There are many command line and graphical monitoring tools to view system statistics on Linux and Unix operating systems.
The most popular and widely used tool is top.
How to save the output of the Top command to a file
There are also some good alternatives.
gotop – a tool for monitoring system activity in Linux
🔍 Install Bashtop – Monitor Resources from Terminal for Linux | macOS | FreeBSD
Using top and top-like programs, we can get a summary of the system as well as a list of the processes or threads that the Linux kernel currently controls. Today we will see another command line utility called Saidar.
Saidar is a simple tool for viewing Linux system statistics and resource usage in real time.
It is part of the libstatgrab library that can be used to access key system statistics including CPU, process, load, memory, swap, network I / O, disk I / O, and file system information.
It is written in C and tested on GNU / Linux and various Unix-like distributions such as FreeBSD, NetBSD, OpenBSD, Solaris, DragonFly BSD, HP-UX, and AIX.
Installing Saidar on Linux
Saidar is available in the default repositories of popular Linux distributions.
$ sudo apt install saidar
Saidar is available in the EPEL repository for CentOS 7. Enable the EPEL repository using the command:
$ sudo yum install epel-release
Then install Saidar on CentOS 7 using the command:
$ sudo yum install saidar
$ sudo dnf install saidar
$ sudo zypper install saidar
Viewing Linux System Statistics with Saidar
To view the current system statistics with Saidar on Linux, simply run:
Hostname : itsecforu Uptime : 05:58:30 Date : 2020-09-15 17:10:46 Load 1 : 0.65 CPU Idle : 97.14% Running : 51 Zombie : 0 Load 5 : 0.63 CPU System: 0.75% Sleeping : 222 Total : 277 Load 15 : 0.67 CPU User : 8.68% Stopped : 2 No. Users : 1 Mem Total : 7869M Swap Total: 2047M Mem Used : 39.65% Paging in : 0 Mem Used : 3120M Swap Used : 0B Swap Used : 0.00% Paging out: 0 Mem Free : 4749M Swap Free : 2047M Total Used: 31.46% Disk Name Read Write Network Interface rx tx loop0 0B 0B tap-d8f1eebb39f 0B 0B loop1 0B 0B mpqemubr0 0B 0B loop2 0B 0B virbr0 0B 0B loop3 0B 0B wlp9s0 86B 57B loop4 0B 0B enp5s0 0B 0B loop5 0B 0B mpqemubr0-dummy 0B 0B loop6 0B 0B lo 0B 0B loop7 0B 0B virbr0-nic 0B 0B sda 0B 28672B sda1 0B 28672B Mount Point Free Used sr0 0B 0B /sys 0B - sdb 0B 0B /proc 0B - loop8 0B 0B /dev 3890M 0.00% loop9 0B 0B /dev/pts 0B - loop10 0B 0B /run 785M 0.24% loop11 0B 0B / 44051M 90.09% loop12 0B 0B /sys/kernel/securit 0B - loop13 0B 0B /dev/shm 3487M 11.36% loop14 0B 0B /run/lock 5116K 0.08% loop15 0B 0B /sys/fs/cgroup 3934M 0.00% loop16 0B 0B /sys/fs/cgroup/unif 0B - loop17 0B 0B /sys/fs/cgroup/syst 0B - loop18 0B 0B /sys/fs/pstore 0B - loop19 0B 0B /sys/fs/bpf 0B - loop20 0B 0B /sys/fs/cgroup/pids 0B - loop21 0B 0BTotal /sys/fs/cgroup/cpu, 0B - /sys/fs/cgroup/memo 0B -/sys/fs/cgroup/net_ 0B -/sys/fs/cgroup/perf 0B -/sys/fs/cgroup/devi 0B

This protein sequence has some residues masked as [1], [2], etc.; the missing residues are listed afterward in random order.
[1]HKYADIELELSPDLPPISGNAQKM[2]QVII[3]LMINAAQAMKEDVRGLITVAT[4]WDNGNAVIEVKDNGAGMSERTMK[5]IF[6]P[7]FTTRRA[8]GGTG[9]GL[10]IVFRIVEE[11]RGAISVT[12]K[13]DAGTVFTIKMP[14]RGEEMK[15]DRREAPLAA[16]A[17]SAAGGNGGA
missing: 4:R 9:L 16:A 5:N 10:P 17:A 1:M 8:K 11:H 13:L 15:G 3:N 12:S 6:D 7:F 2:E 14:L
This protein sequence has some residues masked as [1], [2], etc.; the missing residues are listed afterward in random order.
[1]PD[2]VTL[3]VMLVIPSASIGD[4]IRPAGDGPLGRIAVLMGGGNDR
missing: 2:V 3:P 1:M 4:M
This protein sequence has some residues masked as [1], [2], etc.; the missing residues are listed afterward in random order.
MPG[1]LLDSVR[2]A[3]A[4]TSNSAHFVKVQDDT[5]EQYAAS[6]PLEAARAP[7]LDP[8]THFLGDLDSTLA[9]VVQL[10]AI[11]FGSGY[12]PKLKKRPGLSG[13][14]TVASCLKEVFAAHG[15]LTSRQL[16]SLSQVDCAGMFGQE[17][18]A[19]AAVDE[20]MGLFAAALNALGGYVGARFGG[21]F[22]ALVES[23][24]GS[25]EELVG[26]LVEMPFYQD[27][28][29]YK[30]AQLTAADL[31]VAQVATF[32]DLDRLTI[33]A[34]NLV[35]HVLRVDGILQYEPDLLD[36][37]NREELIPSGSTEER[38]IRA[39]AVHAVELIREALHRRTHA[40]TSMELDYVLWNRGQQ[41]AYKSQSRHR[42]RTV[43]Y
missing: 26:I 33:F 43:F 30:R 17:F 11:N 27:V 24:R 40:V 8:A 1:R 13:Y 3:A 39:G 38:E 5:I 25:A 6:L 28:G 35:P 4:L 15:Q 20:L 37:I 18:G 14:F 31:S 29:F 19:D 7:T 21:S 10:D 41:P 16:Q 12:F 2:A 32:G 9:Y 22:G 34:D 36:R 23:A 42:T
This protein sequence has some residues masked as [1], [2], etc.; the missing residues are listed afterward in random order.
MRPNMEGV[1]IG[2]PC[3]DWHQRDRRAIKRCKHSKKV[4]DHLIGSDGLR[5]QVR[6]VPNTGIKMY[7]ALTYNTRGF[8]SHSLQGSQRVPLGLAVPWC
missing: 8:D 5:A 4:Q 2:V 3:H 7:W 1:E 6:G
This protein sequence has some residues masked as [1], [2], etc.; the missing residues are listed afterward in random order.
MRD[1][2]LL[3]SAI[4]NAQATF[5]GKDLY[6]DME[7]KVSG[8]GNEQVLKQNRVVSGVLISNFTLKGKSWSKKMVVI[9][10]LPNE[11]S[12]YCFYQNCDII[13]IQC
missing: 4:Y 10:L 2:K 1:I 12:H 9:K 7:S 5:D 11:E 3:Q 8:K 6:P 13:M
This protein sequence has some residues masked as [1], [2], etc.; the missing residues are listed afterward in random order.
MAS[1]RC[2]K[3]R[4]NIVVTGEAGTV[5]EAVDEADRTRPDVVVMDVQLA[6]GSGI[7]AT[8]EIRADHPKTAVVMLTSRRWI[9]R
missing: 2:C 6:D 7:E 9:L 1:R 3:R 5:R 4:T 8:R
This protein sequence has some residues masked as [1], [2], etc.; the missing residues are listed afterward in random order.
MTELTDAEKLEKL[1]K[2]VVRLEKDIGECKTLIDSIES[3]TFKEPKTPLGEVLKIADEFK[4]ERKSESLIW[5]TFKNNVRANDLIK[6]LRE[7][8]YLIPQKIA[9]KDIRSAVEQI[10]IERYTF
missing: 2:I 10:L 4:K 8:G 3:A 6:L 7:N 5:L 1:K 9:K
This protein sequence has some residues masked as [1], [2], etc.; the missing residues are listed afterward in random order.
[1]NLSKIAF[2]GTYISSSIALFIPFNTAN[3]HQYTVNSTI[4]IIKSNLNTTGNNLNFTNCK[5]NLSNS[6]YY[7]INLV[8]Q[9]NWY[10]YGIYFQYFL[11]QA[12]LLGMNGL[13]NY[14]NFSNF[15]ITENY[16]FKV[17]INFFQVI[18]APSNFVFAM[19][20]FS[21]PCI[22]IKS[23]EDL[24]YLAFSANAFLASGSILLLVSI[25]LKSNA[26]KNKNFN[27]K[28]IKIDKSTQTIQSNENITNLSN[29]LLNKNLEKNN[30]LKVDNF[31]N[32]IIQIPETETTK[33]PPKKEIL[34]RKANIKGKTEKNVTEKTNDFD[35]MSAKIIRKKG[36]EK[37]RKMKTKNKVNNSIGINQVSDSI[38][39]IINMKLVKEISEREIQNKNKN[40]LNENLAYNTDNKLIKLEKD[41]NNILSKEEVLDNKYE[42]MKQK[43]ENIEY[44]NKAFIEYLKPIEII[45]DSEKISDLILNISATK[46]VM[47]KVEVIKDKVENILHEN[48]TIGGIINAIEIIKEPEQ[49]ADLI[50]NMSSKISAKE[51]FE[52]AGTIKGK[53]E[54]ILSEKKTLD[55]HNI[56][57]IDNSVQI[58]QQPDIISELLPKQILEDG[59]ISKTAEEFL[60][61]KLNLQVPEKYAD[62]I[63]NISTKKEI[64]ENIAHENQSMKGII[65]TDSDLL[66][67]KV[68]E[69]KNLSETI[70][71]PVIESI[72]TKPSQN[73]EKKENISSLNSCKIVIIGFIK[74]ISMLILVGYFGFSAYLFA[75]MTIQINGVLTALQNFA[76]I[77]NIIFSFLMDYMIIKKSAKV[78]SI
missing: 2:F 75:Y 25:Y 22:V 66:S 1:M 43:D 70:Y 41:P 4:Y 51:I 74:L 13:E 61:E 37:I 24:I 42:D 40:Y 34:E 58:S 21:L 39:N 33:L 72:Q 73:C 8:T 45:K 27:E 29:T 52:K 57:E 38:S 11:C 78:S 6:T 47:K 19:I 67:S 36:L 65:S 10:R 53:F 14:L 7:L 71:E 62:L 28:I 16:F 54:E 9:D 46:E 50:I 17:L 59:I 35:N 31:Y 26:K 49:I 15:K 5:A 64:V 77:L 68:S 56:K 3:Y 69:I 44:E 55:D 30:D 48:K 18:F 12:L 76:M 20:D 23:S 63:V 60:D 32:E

As you can see from the above output, the top line displays the following information: the hostname of the Linux system, the total uptime, and the current date and time. The second line displays CPU usage statistics, for example:
- CPU load,
- the total number of processes,
- total number of running / sleeping / stopped / zombie processes,
- and the total number of users logged in.
The third line displays information about memory usage, for example:
- Total amount of memory,
- how much memory is currently in use
- and how much memory is free.
- swap usage (shared, used and free)
All memory usage information is shown in MB.
- disk partitions,
- loopback devices,
- Disk I / O speed,
- no network cards available,
- network input / output,
- system mount points,
- the total percentage of free and used disk space for each file system.
Like the top command, Saidar will continue to run and monitor system resources until you manually exit it by pressing q.
Display system statistics in color
To enable color output use -c:
$ saidar -c
Change refresh interval
By default, Saidar refreshes statistics every 3 seconds.
You can change this update delay interval with the -d flag.
$ saidar -d 5
Here I have set the refresh interval to 5 seconds.
Caydar will update statistics every 5 seconds.
You can even combine parameters to get the desired result.
$ saidar -c -d 2
As per the above example, Saidar will output the system statistics in color and update the statistics every 2 seconds.
To display the Saidar help topic, run:
$ saidar -h
Usage: saidar [-d delay] [-c] [-v] [-h] -d Sets the update time in seconds -c Enables coloured output -v Prints version number -h Displays this help information. Report bugs to <https://libstatgrab.org/issues>.